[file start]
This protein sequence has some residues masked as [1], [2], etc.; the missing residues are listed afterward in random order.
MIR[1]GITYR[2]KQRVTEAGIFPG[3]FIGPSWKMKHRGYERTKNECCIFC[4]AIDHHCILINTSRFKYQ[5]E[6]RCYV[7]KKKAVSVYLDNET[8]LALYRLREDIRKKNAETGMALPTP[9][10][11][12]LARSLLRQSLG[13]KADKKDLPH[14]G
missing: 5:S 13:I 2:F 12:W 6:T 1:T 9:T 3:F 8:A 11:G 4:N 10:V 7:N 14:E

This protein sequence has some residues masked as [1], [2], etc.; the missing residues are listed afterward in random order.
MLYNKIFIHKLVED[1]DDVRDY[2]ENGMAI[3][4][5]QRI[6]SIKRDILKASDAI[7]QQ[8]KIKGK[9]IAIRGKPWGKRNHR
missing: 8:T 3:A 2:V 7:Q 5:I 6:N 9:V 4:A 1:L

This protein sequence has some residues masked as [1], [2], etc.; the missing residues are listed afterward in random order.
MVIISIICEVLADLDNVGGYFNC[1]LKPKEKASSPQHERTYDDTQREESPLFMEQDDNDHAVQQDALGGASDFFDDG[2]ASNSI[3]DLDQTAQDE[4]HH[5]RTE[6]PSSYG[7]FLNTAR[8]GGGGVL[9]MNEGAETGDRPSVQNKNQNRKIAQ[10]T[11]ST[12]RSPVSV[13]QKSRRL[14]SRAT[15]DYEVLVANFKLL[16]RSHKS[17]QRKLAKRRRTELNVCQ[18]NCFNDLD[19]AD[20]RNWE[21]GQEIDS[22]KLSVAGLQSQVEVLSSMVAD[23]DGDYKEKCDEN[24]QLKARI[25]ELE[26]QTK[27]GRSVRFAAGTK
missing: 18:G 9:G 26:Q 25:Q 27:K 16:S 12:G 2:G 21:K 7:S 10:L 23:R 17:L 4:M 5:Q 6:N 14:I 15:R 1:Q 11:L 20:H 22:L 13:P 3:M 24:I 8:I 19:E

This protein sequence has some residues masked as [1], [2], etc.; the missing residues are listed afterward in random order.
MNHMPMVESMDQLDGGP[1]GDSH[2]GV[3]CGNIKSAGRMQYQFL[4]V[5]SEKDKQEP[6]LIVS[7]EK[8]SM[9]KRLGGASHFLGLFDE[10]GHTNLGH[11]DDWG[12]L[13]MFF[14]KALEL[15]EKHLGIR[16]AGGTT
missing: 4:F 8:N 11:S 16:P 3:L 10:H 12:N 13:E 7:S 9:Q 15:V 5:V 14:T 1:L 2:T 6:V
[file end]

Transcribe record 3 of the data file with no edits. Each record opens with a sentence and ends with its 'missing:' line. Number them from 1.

This protein sequence has some residues masked as [1], [2], etc.; the missing residues are listed afterward in random order.
MVIISIICEVLADLDNVGGYFNC[1]LKPKEKASSPQHERTYDDTQREESPLFMEQDDNDHAVQQDALGGASDFFDDG[2]ASNSI[3]DLDQTAQDE[4]HH[5]RTE[6]PSSYG[7]FLNTAR[8]GGGGVL[9]MNEGAETGDRPSVQNKNQNRKIAQ[10]T[11]ST[12]RSPVSV[13]QKSRRL[14]SRAT[15]DYEVLVANFKLL[16]RSHKS[17]QRKLAKRRRTELNVCQ[18]NCFNDLD[19]AD[20]RNWE[21]GQEIDS[22]KLSVAGLQSQVEVLSSMVAD[23]DGDYKEKCDEN[24]QLKARI[25]ELE[26]QTK[27]GRSVRFAAGTK
missing: 18:G 9:G 26:Q 25:Q 27:K 16:S 12:G 2:G 21:K 7:S 10:L 23:R 17:L 4:M 5:Q 6:N 14:I 15:R 1:Q 11:L 20:H 22:L 13:P 3:M 24:I 8:I 19:E